ACA Objective 4.7
If you test the project at this point by choosing Control > Test, you’ll see how well everything has come together. But the animation loops continuously and the actual text message blips by too quickly. You need to stop that playhead so the viewer can read the message.
Working with code in Animate CC
Figure 4.47 The Actions panel
Code Snippets Panel
Working in the Code Snippets panel (Figure 4.48) is a great way for those who are new to working with code to learn how to do some fundamental things in Animate CC projects. The snippets included are divided into three main categories: ActionScript, HTML5 Canvas, and WebGL. These correspond to the target platform you’re working with.
Figure 4.48 The Code Snippets panel
Within these three main categories are a number of additional, functional categories. Every target platform represented has snippets for manipulating the playhead: either stopping the timeline from playing or jumping around to different frames.
It’s best practice in Animate CC to create a layer called Actions where all your frame scripts will be placed. Not only does this make it easy to find any of your code, but it also keeps the code separate from your visual assets that exist in other layers.
Create a new layer and name it Actions.
Insert a blank keyframe on frame 144 (the 6-second marker) by choosing Insert > Timeline > Blank Keyframe.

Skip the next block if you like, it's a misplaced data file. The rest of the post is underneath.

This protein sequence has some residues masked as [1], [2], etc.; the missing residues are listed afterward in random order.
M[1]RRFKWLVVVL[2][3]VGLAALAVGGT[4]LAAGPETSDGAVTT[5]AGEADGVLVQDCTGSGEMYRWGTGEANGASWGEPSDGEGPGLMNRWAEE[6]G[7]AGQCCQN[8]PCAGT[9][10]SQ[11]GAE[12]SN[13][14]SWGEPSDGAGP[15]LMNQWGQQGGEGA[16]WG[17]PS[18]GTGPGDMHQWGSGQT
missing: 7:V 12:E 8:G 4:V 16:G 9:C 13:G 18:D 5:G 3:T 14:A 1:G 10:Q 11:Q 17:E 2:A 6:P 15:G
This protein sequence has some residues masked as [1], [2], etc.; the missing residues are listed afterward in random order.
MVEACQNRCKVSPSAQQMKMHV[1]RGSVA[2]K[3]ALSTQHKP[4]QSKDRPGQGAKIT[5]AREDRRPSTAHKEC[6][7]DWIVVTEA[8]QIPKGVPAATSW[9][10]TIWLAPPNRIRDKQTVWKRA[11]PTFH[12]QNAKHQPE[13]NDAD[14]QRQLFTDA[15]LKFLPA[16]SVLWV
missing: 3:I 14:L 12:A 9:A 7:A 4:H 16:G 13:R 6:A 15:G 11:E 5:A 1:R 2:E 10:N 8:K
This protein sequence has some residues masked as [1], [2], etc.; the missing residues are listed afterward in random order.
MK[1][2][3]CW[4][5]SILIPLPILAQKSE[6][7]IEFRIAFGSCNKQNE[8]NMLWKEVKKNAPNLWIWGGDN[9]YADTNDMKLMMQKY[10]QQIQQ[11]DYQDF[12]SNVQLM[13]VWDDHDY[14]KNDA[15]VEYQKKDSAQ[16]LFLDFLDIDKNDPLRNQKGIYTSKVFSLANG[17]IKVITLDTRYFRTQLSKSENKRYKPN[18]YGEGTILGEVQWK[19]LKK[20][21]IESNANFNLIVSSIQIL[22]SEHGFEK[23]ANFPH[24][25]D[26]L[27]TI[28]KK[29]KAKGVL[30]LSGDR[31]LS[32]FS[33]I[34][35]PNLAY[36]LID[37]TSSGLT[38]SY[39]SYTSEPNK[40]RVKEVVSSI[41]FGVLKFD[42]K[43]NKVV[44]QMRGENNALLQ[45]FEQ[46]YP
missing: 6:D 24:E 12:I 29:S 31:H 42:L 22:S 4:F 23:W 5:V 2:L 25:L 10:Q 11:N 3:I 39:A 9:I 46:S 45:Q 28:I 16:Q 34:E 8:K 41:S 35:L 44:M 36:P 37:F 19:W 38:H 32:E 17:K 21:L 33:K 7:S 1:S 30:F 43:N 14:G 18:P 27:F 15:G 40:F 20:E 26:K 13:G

The only other thing you have to do is write some code in the last frame of your Actions layer to stop the playhead.
With the final frame of the Actions layer selected, open the Actions panel and place the cursor at line 1 (Figure 4.49). Type the following code within the panel:
Figure 4.49 Code entered in the Actions panel
It’s important to understand what this does. In the code, this refers to the present Stage—the main Stage. The instruction stop() tells the playhead on that Stage to stop moving immediately and stay in place, effectively stopping the animation. That’s it! You could certainly use the Code Snippets panel to do this, but it is so simple that typing the code is the more direct route.
Notice on frame 144 that the keyframe has changed. In place of the empty circle, the keyframe now bears a stylized lowercase a that lets you know there is code on that keyframe.